Many of the stories stay comfortably within the normal realm of Robin Hood legends. 


In Brave and the Bold 11 Robin winds up pitted against his Merry Men. Robin Hood gets knocked out and winds up with amnesia.  He is captured by Prince John's men, and John convinces him that he is Captain Robin of his guards, sending him out to round up his former comrades.  They do not believe Robin could have turned on them, which makes them easy pickings.


Another blow to the head restores his memory, and Robin pretends to still be working with John, but gets access to his imprisoned friends, freeing them and earning their trust back.


Other stories get a bit more preposterous.  In Brave and the Bold 13 Prince John makes Robin Hood king for a day, and though Robin is wary, he accepts the honour.  John has promised that Robin Hood can do whatever he likes, as long as he performs three orders John has written, collecting a tax on air, battling one of King Richard's supporters, and capturing the Merry Men. 


Robin finds ways to obey the letter of the commands without actually doing what John intends. Robin Hood then leads his men against a horde of "barbarians," who appear to be Vikings, in defiance of historical logic. 


Then there are the stories that go really far afield, taking their inspiration from such tales as the Man in the Iron Mask, Rip Van Winkle, or the Gordian Knot.  In Robin Hood Tales 10 a mysterious wizard shows up and gives Robin Hood some magic arrows.  The references the wizard makes to King Arthur and Excalibur make it very obvious that this is Merlin, though that is not actually revealed until the very end of the story.


Robin uses the magic arrows to pull off amazing feats as he tries to recuse Richard II from some Normans.  These guys never read a history book in their lives. Anyway, it turns out to be Marion that Robin rescues, not Richard, and saves the jewels that she has been collecting to pay off Richard's ransom.


Two of the stories give focus to Maid Marion.  The first appears in Robin Hood Tales 9. Marion decides to take a more active part in the Merry Men's adventures, and to prove herself, she challenges Will Scarlet, Little John, Friar Tuck and even Robin Hood himself to tests of skill, and beats every single one of them.  She then declares that she will single handedly attack Black Castle and rescue the Queen.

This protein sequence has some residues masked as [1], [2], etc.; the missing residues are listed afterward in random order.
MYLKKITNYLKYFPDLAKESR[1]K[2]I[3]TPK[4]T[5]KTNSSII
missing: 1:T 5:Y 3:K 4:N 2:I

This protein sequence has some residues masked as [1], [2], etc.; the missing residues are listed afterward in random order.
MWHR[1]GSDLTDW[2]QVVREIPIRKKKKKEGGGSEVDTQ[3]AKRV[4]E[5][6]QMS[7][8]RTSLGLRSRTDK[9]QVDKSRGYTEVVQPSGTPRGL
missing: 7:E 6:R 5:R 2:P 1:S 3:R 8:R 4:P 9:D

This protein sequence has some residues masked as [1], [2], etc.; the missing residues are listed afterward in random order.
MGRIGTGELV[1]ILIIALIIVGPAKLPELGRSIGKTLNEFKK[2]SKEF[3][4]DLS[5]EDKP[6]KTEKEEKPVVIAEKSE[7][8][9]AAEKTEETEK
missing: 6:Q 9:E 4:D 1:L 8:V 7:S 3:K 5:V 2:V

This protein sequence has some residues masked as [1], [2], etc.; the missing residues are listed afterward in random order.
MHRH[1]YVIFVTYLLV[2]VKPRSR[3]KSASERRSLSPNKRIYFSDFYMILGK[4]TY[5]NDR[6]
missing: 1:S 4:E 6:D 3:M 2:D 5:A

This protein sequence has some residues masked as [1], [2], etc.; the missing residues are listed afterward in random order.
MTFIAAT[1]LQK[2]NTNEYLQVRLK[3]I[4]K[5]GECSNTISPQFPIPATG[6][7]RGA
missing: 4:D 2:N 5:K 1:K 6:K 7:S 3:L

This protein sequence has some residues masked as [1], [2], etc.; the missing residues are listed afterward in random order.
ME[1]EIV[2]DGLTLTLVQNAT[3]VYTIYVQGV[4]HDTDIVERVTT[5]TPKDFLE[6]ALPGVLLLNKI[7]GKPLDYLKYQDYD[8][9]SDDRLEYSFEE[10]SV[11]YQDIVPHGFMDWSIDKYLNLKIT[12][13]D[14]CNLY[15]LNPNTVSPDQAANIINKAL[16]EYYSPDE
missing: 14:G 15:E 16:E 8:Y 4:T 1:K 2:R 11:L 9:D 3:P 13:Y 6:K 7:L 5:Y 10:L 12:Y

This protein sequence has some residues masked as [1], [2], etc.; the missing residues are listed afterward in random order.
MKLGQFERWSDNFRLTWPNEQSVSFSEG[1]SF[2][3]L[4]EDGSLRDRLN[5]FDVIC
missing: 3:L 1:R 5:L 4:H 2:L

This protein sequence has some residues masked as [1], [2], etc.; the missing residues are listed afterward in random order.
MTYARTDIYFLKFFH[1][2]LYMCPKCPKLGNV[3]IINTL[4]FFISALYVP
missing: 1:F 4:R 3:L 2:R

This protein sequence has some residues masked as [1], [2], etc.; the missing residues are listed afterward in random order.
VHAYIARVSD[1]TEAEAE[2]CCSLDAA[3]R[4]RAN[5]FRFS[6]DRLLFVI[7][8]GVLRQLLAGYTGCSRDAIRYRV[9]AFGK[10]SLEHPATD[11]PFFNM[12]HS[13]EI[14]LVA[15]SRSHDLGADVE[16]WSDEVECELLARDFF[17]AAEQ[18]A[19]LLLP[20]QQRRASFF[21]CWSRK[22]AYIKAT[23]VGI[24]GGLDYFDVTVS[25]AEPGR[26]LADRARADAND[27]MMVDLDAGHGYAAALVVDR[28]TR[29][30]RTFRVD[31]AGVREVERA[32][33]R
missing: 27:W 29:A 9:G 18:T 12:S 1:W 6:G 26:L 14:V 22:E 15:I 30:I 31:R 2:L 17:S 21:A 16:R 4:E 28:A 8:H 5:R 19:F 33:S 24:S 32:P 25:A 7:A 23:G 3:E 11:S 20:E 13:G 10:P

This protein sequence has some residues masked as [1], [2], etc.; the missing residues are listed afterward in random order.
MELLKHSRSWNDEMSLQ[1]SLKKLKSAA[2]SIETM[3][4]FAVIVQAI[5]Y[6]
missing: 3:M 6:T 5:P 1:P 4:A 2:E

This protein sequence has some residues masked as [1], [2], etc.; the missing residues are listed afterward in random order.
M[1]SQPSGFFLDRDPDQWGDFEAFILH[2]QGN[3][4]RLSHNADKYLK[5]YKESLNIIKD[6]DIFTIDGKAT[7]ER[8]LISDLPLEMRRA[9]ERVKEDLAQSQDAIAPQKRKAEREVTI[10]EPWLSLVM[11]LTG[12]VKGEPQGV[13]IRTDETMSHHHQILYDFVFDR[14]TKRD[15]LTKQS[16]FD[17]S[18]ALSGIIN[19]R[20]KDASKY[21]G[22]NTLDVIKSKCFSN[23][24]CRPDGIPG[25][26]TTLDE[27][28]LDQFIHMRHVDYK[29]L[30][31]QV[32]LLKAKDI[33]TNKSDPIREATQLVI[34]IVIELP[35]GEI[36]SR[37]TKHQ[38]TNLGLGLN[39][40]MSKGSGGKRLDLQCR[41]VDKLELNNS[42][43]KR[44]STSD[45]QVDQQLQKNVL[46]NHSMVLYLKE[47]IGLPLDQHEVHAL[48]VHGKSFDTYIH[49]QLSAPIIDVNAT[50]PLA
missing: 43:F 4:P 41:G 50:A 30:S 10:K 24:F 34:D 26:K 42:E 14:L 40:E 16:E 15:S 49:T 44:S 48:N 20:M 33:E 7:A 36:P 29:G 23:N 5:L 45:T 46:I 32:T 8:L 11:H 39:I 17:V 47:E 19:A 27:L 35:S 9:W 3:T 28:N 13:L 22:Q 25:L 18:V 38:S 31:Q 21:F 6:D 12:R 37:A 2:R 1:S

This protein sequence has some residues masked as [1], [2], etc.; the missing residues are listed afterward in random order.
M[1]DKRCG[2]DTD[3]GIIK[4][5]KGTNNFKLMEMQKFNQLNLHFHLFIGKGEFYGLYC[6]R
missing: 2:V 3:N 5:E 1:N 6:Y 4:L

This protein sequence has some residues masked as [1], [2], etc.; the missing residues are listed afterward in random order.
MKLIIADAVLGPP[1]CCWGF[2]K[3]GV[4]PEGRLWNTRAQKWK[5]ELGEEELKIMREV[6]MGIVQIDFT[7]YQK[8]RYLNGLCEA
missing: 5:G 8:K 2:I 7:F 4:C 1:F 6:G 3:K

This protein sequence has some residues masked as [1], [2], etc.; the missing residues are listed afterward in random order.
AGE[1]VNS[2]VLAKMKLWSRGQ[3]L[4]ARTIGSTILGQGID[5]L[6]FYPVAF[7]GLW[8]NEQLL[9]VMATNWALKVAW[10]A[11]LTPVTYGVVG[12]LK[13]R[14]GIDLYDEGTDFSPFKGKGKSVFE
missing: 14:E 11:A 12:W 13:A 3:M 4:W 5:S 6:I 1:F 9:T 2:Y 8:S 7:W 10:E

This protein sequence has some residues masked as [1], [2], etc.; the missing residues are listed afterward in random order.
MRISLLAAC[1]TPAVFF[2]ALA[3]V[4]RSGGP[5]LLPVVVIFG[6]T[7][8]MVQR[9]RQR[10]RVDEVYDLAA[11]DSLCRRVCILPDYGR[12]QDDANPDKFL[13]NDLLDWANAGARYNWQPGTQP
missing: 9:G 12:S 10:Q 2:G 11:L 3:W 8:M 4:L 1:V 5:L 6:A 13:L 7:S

I'm not sure which queen this can possibly refer to.  Richard's queen never set foot in England.  Perhaps they mean Eleanor of Aquitaine, the Queen Mother. Anyway, Marion assaults the castle, and gets quickly captured.  But then Robin Hood and the rest of the Merry Men show up to free her and rescue the mystery queen.  Marion figures out that they let her win the challenges, and Robin admits that it was a plan to use Marion to distract the guards so the rest of them could properly assault the castle.


The story in Robin Hood Tales 13 is a bit better. Robin gets a request for help from the beautiful Anne of Locksley, and despite Marion's misgivings, heads to see what he can do. Anne is due to be married, but her groom has gone missing.  She asks Robin Hood to stand in for him at the ceremony, which was actually pretty common at the time.  He agrees, while at the same time hunting for her real fiance. Of course, the guy has been captured and held prisoner by John, hoping to prevent the wedding so that he can steal her land. 


Robin Hood gets help all along the way with this case from a masked fighter, who is revealed at the very end to be Marion.  That's not much of a surprise, given her appearance at the top of the story.  But it is a much better use of her than the tale in which they all let her think she beat them.


The final Robin Hood story from his DC run appears in Robin Hood Tales 14, and sees Prince John lock up the town of Shrewsbury. Robin Hood is given clues by John as to the location of bits of the key, and of course has to fight off soldiers to retrieve the pieces.


Marion appears in this story, although she doesn't get to much.  But she is garbed as an ally, not a victim.  Robin uses his arrow to substitute for part of the key and opens the gate.


While this ends Robin Hood's last ongoing DC series, the character would continue to appear in cameos and guest shots in other DC books for years to come.

Robin Hood: Brave and the Bold 5 - 15(April/May 56 – Dec/Jan 57/58)

Robin Hood Tales 7 – 14 (Jan/Feb 57 – Mar/April 58)

Next up – Superman!

Last Updated: December 31, 2019 - 20:28